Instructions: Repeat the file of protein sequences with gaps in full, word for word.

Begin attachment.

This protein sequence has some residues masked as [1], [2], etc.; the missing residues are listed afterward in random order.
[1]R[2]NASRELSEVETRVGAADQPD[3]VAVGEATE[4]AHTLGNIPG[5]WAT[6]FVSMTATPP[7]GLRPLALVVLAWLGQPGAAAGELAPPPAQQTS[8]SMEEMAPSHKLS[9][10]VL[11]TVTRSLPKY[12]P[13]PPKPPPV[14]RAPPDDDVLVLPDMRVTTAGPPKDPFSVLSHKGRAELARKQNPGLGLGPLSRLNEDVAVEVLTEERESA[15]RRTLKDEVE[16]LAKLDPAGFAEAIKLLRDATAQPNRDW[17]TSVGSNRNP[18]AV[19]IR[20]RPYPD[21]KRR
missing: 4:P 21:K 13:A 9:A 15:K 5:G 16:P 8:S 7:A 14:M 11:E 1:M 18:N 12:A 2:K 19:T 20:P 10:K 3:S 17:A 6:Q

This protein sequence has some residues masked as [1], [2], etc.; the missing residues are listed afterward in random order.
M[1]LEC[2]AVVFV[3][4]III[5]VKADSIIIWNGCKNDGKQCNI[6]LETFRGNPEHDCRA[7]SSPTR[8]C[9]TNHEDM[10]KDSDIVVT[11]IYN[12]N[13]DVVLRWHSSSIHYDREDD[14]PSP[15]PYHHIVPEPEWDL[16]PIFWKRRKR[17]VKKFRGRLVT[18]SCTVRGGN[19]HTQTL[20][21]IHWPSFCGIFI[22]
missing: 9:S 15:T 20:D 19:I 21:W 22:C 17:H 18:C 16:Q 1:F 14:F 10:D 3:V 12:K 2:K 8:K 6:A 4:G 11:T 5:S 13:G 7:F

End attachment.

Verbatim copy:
This protein sequence has some residues masked as [1], [2], etc.; the missing residues are listed afterward in random order.
[1]R[2]NASRELSEVETRVGAADQPD[3]VAVGEATE[4]AHTLGNIPG[5]WAT[6]FVSMTATPP[7]GLRPLALVVLAWLGQPGAAAGELAPPPAQQTS[8]SMEEMAPSHKLS[9][10]VL[11]TVTRSLPKY[12]P[13]PPKPPPV[14]RAPPDDDVLVLPDMRVTTAGPPKDPFSVLSHKGRAELARKQNPGLGLGPLSRLNEDVAVEVLTEERESA[15]RRTLKDEVE[16]LAKLDPAGFAEAIKLLRDATAQPNRDW[17]TSVGSNRNP[18]AV[19]IR[20]RPYPD[21]KRR
missing: 4:P 21:K 13:A 9:A 15:K 5:G 16:P 8:S 7:A 14:M 11:E 1:M 18:N 12:A 2:K 19:T 20:P 10:K 3:S 17:A 6:Q

This protein sequence has some residues masked as [1], [2], etc.; the missing residues are listed afterward in random order.
M[1]LEC[2]AVVFV[3][4]III[5]VKADSIIIWNGCKNDGKQCNI[6]LETFRGNPEHDCRA[7]SSPTR[8]C[9]TNHEDM[10]KDSDIVVT[11]IYN[12]N[13]DVVLRWHSSSIHYDREDD[14]PSP[15]PYHHIVPEPEWDL[16]PIFWKRRKR[17]VKKFRGRLVT[18]SCTVRGGN[19]HTQTL[20][21]IHWPSFCGIFI[22]
missing: 9:S 15:T 20:D 19:I 21:W 22:C 17:H 18:C 16:Q 1:F 14:F 10:D 3:V 12:K 2:K 8:K 6:A 4:G 11:T 5:S 13:G 7:F